Rhode Island at George Mason (7:30 p.m. ET): Former Georgia Tech coach Paul Hewitt makes his debut at George Mason Friday night. In many ways, Hewitt's Mason move is his opportunity to prove some of the critics of his coaching at Georgia Tech -- those who say he was merely a good recruiter who couldn't often piece together actual basketball teams -- wrong. The team he inherited in 2011-12 is solid, but it lost major pieces (Cam Long graduated, Luke Hancock transferred) from last year's successful run. Hewitt's ability to get big contributions out previous role players will define his first season in the Colonial.

Belmont at Duke (9 p.m. ET, ESPNU): This is arguably the best non-Carrier game of the weekend. Duke is Duke. Cameron Indoor is Cameron Indoor. Coach K is Coach K; he's just three wins shy of breaking his mentor Bob Knight's all-time college basketball wins record, a feat he could very well accomplish in his next three games. But Belmont is far from a guarantee. On the contrary, the Bruins were 30-4 and a major tournament sleeper last season, but a tough No. 4 vs. No. 13 matchup with Wisconsin derailed those hopes. But Belmont returns almost everyone of note from 2011-12 -- they're probably the best mid-major team in the country -- and whatever advantages Duke may have on their home floor could be negated by the Bruins' experience and cohesion. We don't know if this young Duke team has those qualities yet, or if sheer talent will be enough to carry them through. But we get to find out on The U tonight. Don't miss this one.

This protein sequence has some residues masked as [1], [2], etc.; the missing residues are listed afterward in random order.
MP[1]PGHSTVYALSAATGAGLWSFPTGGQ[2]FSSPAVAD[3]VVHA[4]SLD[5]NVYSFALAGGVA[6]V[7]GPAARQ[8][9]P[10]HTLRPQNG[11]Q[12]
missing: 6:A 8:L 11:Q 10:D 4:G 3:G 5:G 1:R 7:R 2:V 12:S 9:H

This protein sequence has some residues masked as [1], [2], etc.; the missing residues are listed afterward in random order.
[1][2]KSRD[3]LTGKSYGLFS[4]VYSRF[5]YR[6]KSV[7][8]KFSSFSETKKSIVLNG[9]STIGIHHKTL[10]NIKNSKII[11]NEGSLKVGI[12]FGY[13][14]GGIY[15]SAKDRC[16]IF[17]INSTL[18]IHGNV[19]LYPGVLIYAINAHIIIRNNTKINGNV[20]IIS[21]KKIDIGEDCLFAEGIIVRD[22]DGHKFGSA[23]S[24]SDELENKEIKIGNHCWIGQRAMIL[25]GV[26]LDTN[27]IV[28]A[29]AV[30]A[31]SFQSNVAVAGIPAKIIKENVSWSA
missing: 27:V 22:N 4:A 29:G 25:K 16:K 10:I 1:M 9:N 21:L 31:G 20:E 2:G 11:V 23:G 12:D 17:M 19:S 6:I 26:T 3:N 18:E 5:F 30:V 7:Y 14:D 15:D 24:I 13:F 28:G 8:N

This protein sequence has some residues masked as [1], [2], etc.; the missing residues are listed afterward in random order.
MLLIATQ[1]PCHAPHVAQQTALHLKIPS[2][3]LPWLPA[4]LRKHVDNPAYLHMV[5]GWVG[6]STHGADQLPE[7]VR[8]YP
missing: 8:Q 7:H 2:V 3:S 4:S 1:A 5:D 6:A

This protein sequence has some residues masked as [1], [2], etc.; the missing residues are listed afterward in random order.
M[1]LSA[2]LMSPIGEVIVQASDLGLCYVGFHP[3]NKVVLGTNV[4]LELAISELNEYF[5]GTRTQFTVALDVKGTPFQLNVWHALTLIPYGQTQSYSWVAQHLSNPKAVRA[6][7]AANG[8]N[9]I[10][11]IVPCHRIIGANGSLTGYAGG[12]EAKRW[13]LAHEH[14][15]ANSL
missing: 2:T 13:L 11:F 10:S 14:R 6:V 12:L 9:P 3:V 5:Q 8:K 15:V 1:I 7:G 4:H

BYU at Utah State (9 p.m. ET, ESPN3): Speaking of games you shouldn't miss, huh? Here's another must-see, and there are a handful of reasons why: Both teams are consistent winners, both teams are retooling after particularly successful 2011-12 seasons, both teams are well-coached and play smart, sharp, uptempo basketball. Those are all good reasons to tune in. But they may fall short of the two main reasons, which are:

1. This rivalry. Utah State fans do not like BYU, and yes, that is a massive understatement.

2. The atmosphere. Utah State superfan "Wild" Bill Sproat leads one of the rowdiest and most distracting student sections in the country. If he performs "I'm a little teapot" again -- just Google it -- your time will have been well spent. Trust me.

Oregon at Vanderbilt (10 p.m. ET, ESPN3): Neither coach particularly wanted to open the season with this matchup, as our own Andy Katz blogged Wednesday. But Oregon coach Dana Altman was desperate after learning Auburn had cancelled a proposed season-opener, and Vanderbilt coach Kevin Stallings, a friend of Altman's stepped up and took the game. It's not the most opportune time for Vandy to be playing sneaky-good, well-coached Pac-12 sleepers; starting forward Festus Ezeli will be injured for another six weeks, and until his return the Commodores may be content to tread water. A loss tonight would not be the start anyone in Nashville is looking for.


Lehigh at Iowa State (2 ET, ESPN3): As we saw Wednesday night -- just before an athletic and talented St. John's team pulled a win together in the final minutes -- Lehigh, led by third-year star guard C.J. McCollum, can really play. This is a challenge for Iowa State. But much of what makes this game a challenge for the Cyclones will come from within: Is Fred Hoiberg's transfer-heavy lineup, featuring former Minnesota flameout Royce White and former Michigan State cast-off Chris Allen, mature and focused and ready to go? Are the issues that cost those players their original roles with their original teams officially behind them? Can a team with this many transfers be even greater than the sum of its talented parts? The road to answers in Ames begins Saturday.

Butler at Evansville (3 p.m. ET): Last year, when Butler went to Evansville and promptly lost to the Purple Aces, it was fashionable to declare the Bulldogs' season over. It's important to remember, not only for Butler but for just about every team on this docket, that this is only the first game of the season. In Butler's case, it's another chance to see Brad Stevens' handful of new players, as well as check in on how Andrew Smith and Khyle Marshall are adjusting to new featured roles.